It is no news that China is one of Nigeria’s major trade partners. What is news, however, is the fact that the prices of most products Nigeria imports from China have risen exponentially over the past couple of weeks. Coronavirus has been blamed for this situation.
Let’s break down the situation
The Coronavirus outbreak in China, which is the world’s second-largest economy by GDP, took everyone by surprise. So far, about 77, 150 cases of infection have been confirmed in the country, with 2,592 reported deaths. The disease has also spread beyond China to other Asian countries, countries in the Middle East, Europe, and even North Africa. Many now fear this might soon become a pandemic.
Asides the infections and the deaths, another thing that has left many people worried about the Coronavirus outbreak is the negative economic impacts it has wrought on China and elsewhere.
As Nairametrics reported earlier this month, the virus is partly responsible for pushing oil prices below the $57 per barrel benchmark on which Nigeria based its ambitious N10.6 trillion 2020 budget. This is because many Chinese factories have been shut down for weeks, thereby cutting down on the country’s energy demands.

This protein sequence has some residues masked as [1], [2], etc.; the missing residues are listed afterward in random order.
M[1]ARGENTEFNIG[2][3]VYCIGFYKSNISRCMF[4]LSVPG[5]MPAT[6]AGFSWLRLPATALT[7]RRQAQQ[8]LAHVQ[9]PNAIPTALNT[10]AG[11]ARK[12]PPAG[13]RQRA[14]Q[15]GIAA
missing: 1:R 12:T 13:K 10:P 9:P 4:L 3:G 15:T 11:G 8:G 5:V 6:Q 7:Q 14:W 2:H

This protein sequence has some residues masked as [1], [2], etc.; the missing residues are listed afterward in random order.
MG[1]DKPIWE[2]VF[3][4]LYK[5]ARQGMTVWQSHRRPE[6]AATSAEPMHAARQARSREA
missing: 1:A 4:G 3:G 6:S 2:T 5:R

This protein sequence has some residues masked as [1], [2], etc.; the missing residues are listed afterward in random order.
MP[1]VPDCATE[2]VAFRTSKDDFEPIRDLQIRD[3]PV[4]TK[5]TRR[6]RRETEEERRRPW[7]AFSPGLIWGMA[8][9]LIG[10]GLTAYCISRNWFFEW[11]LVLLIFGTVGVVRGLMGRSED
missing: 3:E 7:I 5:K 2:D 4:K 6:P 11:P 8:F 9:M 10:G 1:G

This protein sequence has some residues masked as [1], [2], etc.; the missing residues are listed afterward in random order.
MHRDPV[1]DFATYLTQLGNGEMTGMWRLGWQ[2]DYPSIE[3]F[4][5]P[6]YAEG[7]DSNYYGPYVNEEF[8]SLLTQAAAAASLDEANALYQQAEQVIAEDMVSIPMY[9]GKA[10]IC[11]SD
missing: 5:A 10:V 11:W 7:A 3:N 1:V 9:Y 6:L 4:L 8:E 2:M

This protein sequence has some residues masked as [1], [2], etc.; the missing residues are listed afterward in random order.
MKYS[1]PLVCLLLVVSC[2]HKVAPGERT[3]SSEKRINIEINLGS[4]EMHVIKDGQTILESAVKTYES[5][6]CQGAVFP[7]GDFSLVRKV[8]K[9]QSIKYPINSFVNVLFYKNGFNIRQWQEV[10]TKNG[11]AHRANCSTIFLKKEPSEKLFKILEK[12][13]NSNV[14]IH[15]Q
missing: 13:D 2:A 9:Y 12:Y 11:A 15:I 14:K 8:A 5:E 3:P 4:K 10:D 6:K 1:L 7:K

Now, an inactive Chinese economy means that fewer products are being produced. And because the country cannot produce as many goods as it used to, it also cannot export as much as it used to. This, of course, has direct impacts on countries like Nigeria that depend heavily on Chinese exports.
Prices of goods are soaring
It was reported that some car spare part and battery dealers all of whom confirmed that the prices of the products have gone up. The reason is that these products are scarce in the market. The dealers are scared to visit China out of fear for the Coronavirus.
In the meantime, importers who already have goods in stock are beginning to hoard because they simply do not know when they will get the next shipment from China. An auto spare parts dealer identified as Chukwuebuka Maduabuchi said:
“It is very correct that the prices of Chinese products in the market is going high. The reason is that most of us importers have not gone to the market since this year. We did not anticipate that there would be an outbreak of a deadly disease in China early in the year. So, if you go round the market, the warehouses are becoming empty by the day. There is even panic buying of spare parts because we don’t know when this would come to an end.”
Chukwuebuka further added that unless a cure ends the epidemic soon, Nigeria may soon find itself in a serious problem. But while this is a legitimate worry, it is important to add that the country could always shift focus to another trade partner, or better still start thinking long and hard about producing its own products.
After all, as Chikezie Uwalaka noted, this might as well be a blessing in disguise for Nigeria.
“For me, the Coronavirus could be a blessing in disguise. It could be an opportunity for us to start thinking inwards. If the Coronavirus continues, it would hurt Nigeria`s economy.”